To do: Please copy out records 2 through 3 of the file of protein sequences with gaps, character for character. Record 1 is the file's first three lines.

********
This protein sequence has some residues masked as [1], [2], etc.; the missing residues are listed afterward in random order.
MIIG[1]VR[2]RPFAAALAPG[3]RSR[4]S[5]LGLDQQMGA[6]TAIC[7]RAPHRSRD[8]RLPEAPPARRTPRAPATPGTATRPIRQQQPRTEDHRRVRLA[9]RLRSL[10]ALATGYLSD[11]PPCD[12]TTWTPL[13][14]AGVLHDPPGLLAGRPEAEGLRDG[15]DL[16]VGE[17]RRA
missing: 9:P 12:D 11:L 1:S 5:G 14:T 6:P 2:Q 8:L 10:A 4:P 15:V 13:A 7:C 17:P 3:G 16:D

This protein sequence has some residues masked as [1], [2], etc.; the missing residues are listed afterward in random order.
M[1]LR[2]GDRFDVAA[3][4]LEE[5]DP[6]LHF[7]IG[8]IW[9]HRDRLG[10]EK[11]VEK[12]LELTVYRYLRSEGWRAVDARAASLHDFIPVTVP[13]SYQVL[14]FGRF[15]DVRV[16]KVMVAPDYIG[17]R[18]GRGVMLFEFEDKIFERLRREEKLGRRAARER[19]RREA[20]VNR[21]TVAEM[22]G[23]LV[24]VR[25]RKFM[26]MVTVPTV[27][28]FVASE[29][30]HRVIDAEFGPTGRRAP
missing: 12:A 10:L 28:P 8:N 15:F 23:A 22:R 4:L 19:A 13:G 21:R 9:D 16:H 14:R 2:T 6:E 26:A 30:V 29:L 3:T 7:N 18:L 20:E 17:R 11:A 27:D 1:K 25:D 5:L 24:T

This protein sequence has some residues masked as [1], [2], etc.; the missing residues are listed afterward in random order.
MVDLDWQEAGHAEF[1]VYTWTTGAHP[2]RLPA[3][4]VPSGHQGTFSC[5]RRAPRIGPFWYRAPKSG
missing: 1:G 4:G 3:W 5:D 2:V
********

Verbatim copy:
This protein sequence has some residues masked as [1], [2], etc.; the missing residues are listed afterward in random order.
M[1]LR[2]GDRFDVAA[3][4]LEE[5]DP[6]LHF[7]IG[8]IW[9]HRDRLG[10]EK[11]VEK[12]LELTVYRYLRSEGWRAVDARAASLHDFIPVTVP[13]SYQVL[14]FGRF[15]DVRV[16]KVMVAPDYIG[17]R[18]GRGVMLFEFEDKIFERLRREEKLGRRAARER[19]RREA[20]VNR[21]TVAEM[22]G[23]LV[24]VR[25]RKFM[26]MVTVPTV[27][28]FVASE[29][30]HRVIDAEFGPTGRRAP
missing: 12:A 10:L 28:P 8:N 15:F 23:A 22:R 4:L 19:A 13:G 21:R 9:D 16:H 14:R 2:T 6:E 26:A 30:V 29:L 3:T 7:N 18:L 20:E 17:R 11:A 27:D 1:K 25:D 5:L 24:T

This protein sequence has some residues masked as [1], [2], etc.; the missing residues are listed afterward in random order.
MVDLDWQEAGHAEF[1]VYTWTTGAHP[2]RLPA[3][4]VPSGHQGTFSC[5]RRAPRIGPFWYRAPKSG
missing: 1:G 4:G 3:W 5:D 2:V